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Manipulating cement-steel interface by means of electric field: Experiment and potential applications

  • Received: 30 May 2016 Accepted: 14 August 2016 Published: 17 August 2016
  • Good shear bonding and hydraulic bonding between cement and steel play a crucial role in well integrity of oil and gas wells. In this experimental study, we investigate the effect that constant electric field may have on the bonding at cement-steel interfaces. Constant voltage (18 V) was applied between two stainless-steel electrodes immersed into a cement slurry. It was found that bonding was significantly improved at the positive electrode, while it was significantly worse at the negative electrode. The effect was due to the negatively-charged cement particles being attracted to the positive electrode. The effect may potentially be used for manipulation and control of casing-cement and reinforcement-concrete bonding strengths in oil & gas and construction industries, respectively. Side-effects that might reduce the applicability of this technology, are gas production at both electrodes (and especially at the negative one) and significant corrosion at the positive electrode due to electrochemical reactions at metal surfaces. Poor bonding at the negative electrode may potentially be used for cleaning of cement equipment, such as cement pumps, pipes, tanks, and mixers used on the rigs to perform well cementing jobs in oil & gas industry.

    Citation: Alexandre Lavrov, Kamila Gawel, Malin Torsæter. Manipulating cement-steel interface by means of electric field: Experiment and potential applications[J]. AIMS Materials Science, 2016, 3(3): 1199-1207. doi: 10.3934/matersci.2016.3.1199

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  • Good shear bonding and hydraulic bonding between cement and steel play a crucial role in well integrity of oil and gas wells. In this experimental study, we investigate the effect that constant electric field may have on the bonding at cement-steel interfaces. Constant voltage (18 V) was applied between two stainless-steel electrodes immersed into a cement slurry. It was found that bonding was significantly improved at the positive electrode, while it was significantly worse at the negative electrode. The effect was due to the negatively-charged cement particles being attracted to the positive electrode. The effect may potentially be used for manipulation and control of casing-cement and reinforcement-concrete bonding strengths in oil & gas and construction industries, respectively. Side-effects that might reduce the applicability of this technology, are gas production at both electrodes (and especially at the negative one) and significant corrosion at the positive electrode due to electrochemical reactions at metal surfaces. Poor bonding at the negative electrode may potentially be used for cleaning of cement equipment, such as cement pumps, pipes, tanks, and mixers used on the rigs to perform well cementing jobs in oil & gas industry.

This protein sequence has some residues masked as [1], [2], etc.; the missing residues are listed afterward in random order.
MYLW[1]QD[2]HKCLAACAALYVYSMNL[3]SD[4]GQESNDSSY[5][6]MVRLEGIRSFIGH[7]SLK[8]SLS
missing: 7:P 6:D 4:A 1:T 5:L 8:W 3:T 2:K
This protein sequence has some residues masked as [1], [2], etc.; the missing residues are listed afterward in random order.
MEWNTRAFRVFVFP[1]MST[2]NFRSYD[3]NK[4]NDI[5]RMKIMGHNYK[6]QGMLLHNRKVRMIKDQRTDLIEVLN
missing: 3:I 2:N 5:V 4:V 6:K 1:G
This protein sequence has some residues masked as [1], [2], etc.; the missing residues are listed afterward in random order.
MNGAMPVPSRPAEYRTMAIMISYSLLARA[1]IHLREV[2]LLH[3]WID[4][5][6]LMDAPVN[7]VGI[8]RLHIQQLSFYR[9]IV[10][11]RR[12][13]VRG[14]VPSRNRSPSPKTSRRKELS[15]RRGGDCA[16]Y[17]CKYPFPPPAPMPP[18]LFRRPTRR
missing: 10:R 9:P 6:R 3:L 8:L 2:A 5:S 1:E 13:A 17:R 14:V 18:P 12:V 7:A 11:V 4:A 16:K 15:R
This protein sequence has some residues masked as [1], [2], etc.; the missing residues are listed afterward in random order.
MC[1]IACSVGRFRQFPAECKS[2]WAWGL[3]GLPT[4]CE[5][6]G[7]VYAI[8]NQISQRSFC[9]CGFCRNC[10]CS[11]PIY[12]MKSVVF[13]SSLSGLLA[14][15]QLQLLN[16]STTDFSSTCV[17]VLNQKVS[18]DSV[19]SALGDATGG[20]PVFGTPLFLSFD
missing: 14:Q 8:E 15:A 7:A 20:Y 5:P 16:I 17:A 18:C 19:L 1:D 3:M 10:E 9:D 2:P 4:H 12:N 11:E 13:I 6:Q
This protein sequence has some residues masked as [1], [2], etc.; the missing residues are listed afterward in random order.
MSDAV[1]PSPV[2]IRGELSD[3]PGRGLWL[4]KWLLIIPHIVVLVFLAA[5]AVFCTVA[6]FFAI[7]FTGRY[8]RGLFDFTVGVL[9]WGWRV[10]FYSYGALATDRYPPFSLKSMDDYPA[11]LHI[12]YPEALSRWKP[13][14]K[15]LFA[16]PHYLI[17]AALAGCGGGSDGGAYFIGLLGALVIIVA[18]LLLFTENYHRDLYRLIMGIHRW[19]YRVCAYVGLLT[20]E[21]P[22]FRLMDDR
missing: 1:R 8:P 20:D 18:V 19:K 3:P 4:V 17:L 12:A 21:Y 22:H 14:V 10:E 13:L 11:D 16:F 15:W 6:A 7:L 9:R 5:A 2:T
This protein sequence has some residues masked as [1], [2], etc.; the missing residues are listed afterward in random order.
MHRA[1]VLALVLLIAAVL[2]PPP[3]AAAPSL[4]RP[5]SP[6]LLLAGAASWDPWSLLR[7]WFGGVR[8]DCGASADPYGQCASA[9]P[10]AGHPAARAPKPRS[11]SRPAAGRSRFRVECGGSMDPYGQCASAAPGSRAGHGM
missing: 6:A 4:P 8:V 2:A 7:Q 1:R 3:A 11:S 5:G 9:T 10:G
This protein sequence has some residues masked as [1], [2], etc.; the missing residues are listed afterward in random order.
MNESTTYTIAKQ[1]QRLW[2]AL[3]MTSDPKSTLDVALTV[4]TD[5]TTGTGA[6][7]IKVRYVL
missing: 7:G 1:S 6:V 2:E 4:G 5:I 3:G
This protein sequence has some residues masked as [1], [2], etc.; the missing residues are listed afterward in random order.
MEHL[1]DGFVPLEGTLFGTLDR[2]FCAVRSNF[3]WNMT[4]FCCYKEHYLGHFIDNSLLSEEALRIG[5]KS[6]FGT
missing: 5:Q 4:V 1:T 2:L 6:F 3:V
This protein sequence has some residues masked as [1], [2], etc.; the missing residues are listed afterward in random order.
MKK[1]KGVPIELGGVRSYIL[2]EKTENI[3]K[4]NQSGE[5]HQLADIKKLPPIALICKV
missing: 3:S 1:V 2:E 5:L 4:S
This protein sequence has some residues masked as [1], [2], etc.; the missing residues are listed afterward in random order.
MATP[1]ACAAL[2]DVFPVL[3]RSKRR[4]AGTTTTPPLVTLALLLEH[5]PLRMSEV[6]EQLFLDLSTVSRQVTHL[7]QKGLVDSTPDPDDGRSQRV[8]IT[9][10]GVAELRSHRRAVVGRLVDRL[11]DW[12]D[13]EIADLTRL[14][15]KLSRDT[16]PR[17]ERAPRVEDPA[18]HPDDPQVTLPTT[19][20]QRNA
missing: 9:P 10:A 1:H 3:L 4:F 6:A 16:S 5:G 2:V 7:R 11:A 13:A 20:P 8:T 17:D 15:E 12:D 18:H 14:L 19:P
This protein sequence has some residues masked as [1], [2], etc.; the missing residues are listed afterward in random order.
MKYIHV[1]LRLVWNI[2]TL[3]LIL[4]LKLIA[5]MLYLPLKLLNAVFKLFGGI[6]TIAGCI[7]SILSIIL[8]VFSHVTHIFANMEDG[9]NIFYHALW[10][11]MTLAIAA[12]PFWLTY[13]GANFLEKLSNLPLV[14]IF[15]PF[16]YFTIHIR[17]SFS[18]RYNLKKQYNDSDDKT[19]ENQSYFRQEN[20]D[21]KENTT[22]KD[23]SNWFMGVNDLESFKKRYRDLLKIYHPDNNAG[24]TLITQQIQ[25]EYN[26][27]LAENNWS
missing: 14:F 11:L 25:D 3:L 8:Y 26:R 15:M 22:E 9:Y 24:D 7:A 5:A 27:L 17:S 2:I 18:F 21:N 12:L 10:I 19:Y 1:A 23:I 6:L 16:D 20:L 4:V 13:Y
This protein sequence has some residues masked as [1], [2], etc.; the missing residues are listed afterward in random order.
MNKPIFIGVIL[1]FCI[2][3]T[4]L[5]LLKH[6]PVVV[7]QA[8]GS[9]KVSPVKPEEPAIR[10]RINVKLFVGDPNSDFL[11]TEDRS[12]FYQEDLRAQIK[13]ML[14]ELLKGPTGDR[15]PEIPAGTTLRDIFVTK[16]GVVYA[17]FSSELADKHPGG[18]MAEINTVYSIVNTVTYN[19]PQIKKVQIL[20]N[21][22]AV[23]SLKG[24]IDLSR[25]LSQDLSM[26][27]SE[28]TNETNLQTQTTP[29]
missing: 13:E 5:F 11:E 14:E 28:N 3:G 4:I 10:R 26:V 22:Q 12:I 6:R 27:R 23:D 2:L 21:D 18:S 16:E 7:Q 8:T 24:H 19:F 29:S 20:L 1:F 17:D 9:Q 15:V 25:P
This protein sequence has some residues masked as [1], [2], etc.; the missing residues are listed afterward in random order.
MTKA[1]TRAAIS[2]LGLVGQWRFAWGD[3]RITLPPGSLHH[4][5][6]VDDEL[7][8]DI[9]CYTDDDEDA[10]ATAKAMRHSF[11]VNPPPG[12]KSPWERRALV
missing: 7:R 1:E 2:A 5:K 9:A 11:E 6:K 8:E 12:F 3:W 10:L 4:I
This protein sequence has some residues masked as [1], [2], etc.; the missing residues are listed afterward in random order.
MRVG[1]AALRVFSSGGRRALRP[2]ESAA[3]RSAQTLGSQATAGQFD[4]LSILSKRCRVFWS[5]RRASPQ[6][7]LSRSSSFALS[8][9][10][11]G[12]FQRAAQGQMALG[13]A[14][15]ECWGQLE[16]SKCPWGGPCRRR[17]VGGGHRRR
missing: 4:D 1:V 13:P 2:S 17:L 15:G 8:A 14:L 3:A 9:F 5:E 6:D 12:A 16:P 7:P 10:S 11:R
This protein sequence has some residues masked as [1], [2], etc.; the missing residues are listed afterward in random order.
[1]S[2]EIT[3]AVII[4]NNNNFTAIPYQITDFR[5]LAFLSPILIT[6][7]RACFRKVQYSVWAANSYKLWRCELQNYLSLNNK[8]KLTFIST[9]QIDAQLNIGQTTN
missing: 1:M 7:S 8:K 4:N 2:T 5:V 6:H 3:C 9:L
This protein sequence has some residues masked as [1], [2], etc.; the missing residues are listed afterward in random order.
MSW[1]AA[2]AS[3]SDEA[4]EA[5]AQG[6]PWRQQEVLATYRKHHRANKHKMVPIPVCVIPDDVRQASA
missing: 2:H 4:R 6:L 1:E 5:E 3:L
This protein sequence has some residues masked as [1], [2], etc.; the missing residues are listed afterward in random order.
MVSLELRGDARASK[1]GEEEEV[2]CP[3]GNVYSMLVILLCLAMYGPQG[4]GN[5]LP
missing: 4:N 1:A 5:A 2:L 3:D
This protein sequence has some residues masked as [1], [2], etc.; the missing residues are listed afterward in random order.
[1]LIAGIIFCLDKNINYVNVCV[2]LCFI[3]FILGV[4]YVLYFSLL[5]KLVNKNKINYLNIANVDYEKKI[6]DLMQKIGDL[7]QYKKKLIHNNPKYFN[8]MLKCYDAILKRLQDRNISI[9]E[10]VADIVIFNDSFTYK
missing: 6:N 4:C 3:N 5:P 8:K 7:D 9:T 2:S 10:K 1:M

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  • © 2016 the Author(s), licensee AIMS Press. This is an open access article distributed under the terms of the Creative Commons Attribution License (http://creativecommons.org/licenses/by/4.0)
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